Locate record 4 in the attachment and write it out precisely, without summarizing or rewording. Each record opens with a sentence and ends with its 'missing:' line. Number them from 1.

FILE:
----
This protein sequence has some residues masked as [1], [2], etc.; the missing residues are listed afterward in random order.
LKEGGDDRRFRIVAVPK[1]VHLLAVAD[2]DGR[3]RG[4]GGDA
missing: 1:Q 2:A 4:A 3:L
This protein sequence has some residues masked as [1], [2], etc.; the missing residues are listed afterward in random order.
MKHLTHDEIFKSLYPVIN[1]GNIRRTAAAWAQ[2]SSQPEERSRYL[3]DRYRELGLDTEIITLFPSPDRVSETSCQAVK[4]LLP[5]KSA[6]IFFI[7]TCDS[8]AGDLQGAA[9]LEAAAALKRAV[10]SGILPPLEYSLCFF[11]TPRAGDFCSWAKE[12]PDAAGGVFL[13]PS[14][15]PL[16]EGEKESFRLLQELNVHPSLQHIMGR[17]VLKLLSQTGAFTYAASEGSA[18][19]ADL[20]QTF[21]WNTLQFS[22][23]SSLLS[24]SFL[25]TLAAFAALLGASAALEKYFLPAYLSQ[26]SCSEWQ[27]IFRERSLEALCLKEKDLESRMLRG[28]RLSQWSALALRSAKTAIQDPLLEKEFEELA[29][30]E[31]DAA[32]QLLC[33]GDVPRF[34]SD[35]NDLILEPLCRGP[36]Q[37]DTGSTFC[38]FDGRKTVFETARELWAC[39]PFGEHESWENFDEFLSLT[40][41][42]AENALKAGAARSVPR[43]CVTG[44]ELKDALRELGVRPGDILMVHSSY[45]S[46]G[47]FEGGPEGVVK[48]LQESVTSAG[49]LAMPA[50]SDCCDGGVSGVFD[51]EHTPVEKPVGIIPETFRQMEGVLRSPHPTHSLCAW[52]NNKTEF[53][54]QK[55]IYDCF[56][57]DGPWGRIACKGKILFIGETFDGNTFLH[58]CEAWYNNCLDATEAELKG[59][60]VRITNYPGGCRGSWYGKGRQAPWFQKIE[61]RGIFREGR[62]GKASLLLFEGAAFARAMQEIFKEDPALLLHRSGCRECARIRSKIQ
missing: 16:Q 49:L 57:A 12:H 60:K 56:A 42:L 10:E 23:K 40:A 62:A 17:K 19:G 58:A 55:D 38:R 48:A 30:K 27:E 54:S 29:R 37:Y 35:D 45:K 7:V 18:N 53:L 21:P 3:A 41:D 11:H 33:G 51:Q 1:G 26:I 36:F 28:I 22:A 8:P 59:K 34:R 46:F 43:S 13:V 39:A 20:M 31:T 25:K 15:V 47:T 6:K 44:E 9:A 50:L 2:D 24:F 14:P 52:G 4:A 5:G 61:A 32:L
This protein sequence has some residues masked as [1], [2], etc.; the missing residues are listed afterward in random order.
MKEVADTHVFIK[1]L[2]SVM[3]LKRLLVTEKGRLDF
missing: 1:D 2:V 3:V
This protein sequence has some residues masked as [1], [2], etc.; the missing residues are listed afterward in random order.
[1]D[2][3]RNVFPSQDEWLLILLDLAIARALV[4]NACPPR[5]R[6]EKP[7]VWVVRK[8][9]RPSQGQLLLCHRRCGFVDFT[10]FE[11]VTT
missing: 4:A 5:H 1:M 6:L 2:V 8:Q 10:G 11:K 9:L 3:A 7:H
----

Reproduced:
This protein sequence has some residues masked as [1], [2], etc.; the missing residues are listed afterward in random order.
[1]D[2][3]RNVFPSQDEWLLILLDLAIARALV[4]NACPPR[5]R[6]EKP[7]VWVVRK[8][9]RPSQGQLLLCHRRCGFVDFT[10]FE[11]VTT
missing: 4:A 5:H 1:M 6:L 2:V 8:Q 10:G 11:K 9:L 3:A 7:H